Hope you enjoyed the last post about Customer Experience (CX), Everyone Has Customers (Including You!) Since then, I've been able to contribute to Bloomfire's "The CX Trends to Watch in 2020, According to the Experts." Check it out!
Now on to this edition--I thought I would end this decade where I started...with Human Resources. Whether or not you work in HR (or some iterative version of the name), this one’s for you. Because warts and all, it’s an essential function of the business to maximize the talent in the organization.
That should be everyone’s job. What goes for HR, goes for company leaders especially. Take for instance, employee experience. In my HR Professional magazine article, “What HR (and Everyone Else) Should Know About Employee Experience,” I wrote about 3 important characteristics: relevance, differentiation, and co-creation.
These are things companies try to do with their products and services already, and certainly with multiple functions working together to do it. If only more businesses turned these efforts toward their employees, we would see fewer toxic, burned out workplaces that underperform to their potential and create business risk.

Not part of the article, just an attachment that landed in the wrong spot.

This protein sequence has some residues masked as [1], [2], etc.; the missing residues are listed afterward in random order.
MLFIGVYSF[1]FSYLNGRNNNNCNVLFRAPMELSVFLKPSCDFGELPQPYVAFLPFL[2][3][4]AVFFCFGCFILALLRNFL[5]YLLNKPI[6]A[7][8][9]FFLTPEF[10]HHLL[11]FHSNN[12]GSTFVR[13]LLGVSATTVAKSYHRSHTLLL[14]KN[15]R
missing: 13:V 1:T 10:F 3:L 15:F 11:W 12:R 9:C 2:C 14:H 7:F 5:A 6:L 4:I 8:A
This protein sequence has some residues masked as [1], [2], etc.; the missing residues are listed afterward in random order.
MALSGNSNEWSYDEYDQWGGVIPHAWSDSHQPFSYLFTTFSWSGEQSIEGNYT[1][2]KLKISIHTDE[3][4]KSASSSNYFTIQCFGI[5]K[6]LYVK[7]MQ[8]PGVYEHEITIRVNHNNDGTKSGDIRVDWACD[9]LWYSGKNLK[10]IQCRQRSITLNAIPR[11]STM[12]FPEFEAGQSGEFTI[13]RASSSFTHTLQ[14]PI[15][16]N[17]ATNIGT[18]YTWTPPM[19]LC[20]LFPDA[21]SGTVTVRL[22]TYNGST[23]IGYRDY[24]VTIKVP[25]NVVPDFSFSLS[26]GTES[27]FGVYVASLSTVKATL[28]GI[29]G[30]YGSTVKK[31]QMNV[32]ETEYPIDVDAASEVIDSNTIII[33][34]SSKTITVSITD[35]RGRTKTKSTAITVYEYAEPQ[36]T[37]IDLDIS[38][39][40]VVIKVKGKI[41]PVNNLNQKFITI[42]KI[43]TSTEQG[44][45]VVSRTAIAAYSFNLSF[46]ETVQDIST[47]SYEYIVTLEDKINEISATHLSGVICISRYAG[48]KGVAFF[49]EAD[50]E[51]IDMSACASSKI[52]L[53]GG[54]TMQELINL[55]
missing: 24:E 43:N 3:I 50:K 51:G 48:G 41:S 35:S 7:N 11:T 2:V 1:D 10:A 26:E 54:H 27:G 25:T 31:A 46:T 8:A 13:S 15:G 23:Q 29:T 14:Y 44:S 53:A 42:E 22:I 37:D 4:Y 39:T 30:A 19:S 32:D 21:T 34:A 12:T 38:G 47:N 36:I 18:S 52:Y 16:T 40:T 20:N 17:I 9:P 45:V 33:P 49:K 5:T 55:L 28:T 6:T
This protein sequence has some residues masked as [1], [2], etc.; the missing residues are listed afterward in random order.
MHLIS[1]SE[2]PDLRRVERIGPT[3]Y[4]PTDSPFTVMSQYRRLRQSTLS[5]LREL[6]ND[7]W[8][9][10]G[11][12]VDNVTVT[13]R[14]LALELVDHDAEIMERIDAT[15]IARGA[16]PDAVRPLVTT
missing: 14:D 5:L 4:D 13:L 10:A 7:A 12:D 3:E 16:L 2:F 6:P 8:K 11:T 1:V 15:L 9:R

Employee Experience in turn influences and reflects the company’s culture. I talk about the relationship between employee experience and culture in my book, Culture Your Culture: Innovating Experiences @Work. You can read a book excerpt via TLNT.com.
Employee Experience and Culture is clearly not just HR’s job—leaders must lead and employees are included given how patterns of individual behaviors shape and reflect culture too. Leadership, which includes Culture and Employee Experience (IMHO) can’t be in- or outsourced to HR alone.
Sure, HR has specific roles to play. My article, “It’s More than a Job: The Role of HR in Organizational Culture” is one example. While they may be the educators, facilitators, evangelists, sponsors, and connectors, they can’t “own culture” because no one (or few) people can wield its power. Culture is shared.
While there is always much to do, start with these:
… when it comes to deciding whether HR needs a culture change, think about whether the function has met its full potential with energized, engaged, and inspired employees who take the entire organization to a higher level.
Every company needs strong HR expertise. Having the firepower will enable them to deliver huge initiatives for the business, such as digital transformation. I happen to have some Tips for HR when it comes to Change Management and Digital Transformation, also published on Learnlight.
With the budgets related to the cost of doing business, wouldn’t you need your biggest asset—knowledge and talent that only comes through people--to be the best? Talk to leaders who trust their HR partners. They will tell you your investment will pay dividends.
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